Photo 3: Ministry of Education (MoE) enumerators after training. Photo: Saalim Koomar, 2023
Launch in regions
During the week of January 16, 2023, the EdTech Hub team participated in the first wave of the survey in the northern region of Madagascar (Diana). Hasiniavo Rasolohery and Saalim Koomar accompanied agents Johary, a Ministry of Education (MoE) trainer, and James from the DSI on the ground. The mission included courtesy visits to local authorities within the Regional Directorate of Education (DREN), heads of school districts (CISCO) and heads of educational administration zones (ZAP). We then continued to visit other facilities to which Constables Johary and James had been assigned.
Photo 4: Johary, MoE trainer, conducts a one-on-one interview with a teacher from EPP Cap-Diego – Antsiranana. Photo: Saalim Koomar, 2023
Madagascar normally experiences a hurricane season annually between January and March. The onset of cyclones CHENESO and FREDDY disrupted the delivery of the survey. During this time, enumerator safety was a major concern, leading to the decision to suspend all data collection activities until the weather conditions improved. Precautions were taken to minimise any potential risks, including the closure of all public institutions.
A new digital platform
Along with these investigative activities, the design of the new digital platform, with the active support which EdTech Hub, has already started. We have developed a note of advice for the reformatting of paper tools into digital versions with interactive interfaces. EdTech Hub has supported the production of model videos for teaching mathematics and Malagasy in all stages, from preparation to editing. EdTech Hub attended all the filming sessions of the nine films and supported the process by providing materials such as a camera and audio equipment. In addition, the EdTech Hub team is currently developing a practical guide on how to use the new tools for the community of teachers who will use the platform.
Photo 5: Video shooting of a teaching model at the École Primaire Public (EPP) Vinaninkarena in Antsirabe. Photo: Hasiniavo Rasolohery, 2022
What have we learnt?
We can draw several lessons from the launching of this survey:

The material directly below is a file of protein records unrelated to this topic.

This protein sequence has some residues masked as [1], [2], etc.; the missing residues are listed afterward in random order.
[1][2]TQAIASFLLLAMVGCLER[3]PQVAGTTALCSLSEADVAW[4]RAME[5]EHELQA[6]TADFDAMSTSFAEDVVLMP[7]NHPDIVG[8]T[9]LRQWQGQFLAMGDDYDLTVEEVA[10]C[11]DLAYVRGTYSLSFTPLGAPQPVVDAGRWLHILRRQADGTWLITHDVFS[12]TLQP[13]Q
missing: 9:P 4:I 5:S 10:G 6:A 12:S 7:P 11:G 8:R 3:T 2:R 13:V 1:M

- Practical and participatory training: The investigators quickly familiarised themselves with the methodology and survey tools by exchanging and sharing experiences with other users.
- Ethical consideration is critical: To ensure a successful approach, the participants’ contextual considerations and sensitivities must be considered.
- Test, test, test: To ensure that the survey tools meet expectations, significant testing must be carried out during the training and pilots with actual participants.
- A flexible methodology: Faced with unavoidable risks, it is important to have alternative solutions. In our case, we used phone calls as an alternative method to face-to-face interviews during the cyclones.
- Resuming activities: once the cyclone season ended, the survey rollout resumed in the month of March in the 18 remaining regions targeted.
- Data processing and analysis: the Hub supports the Ministry in storing survey raw data and providing data processing models. We have started working on a detailed feedback document on how to improve the summary of survey results and especially how to organise recommendations and key messages from the data.
- Setting up the platform on the basis of the survey results: the results of the survey will provide valuable data for future projects of the Ministry and partners.
*BEPC: Brevet d’Etude de Premier cycle *CAP: Certificat d’Aptitude Professionel *CFFP: Certificat de Fin de Formation Professionnelle *ZAP: Zone d’administration Pédagogique *FADEP: Formation à Distance des Enseignants du Primaire *CRINFP: Centre Régional de l’Institut National de Formation Pédagogique.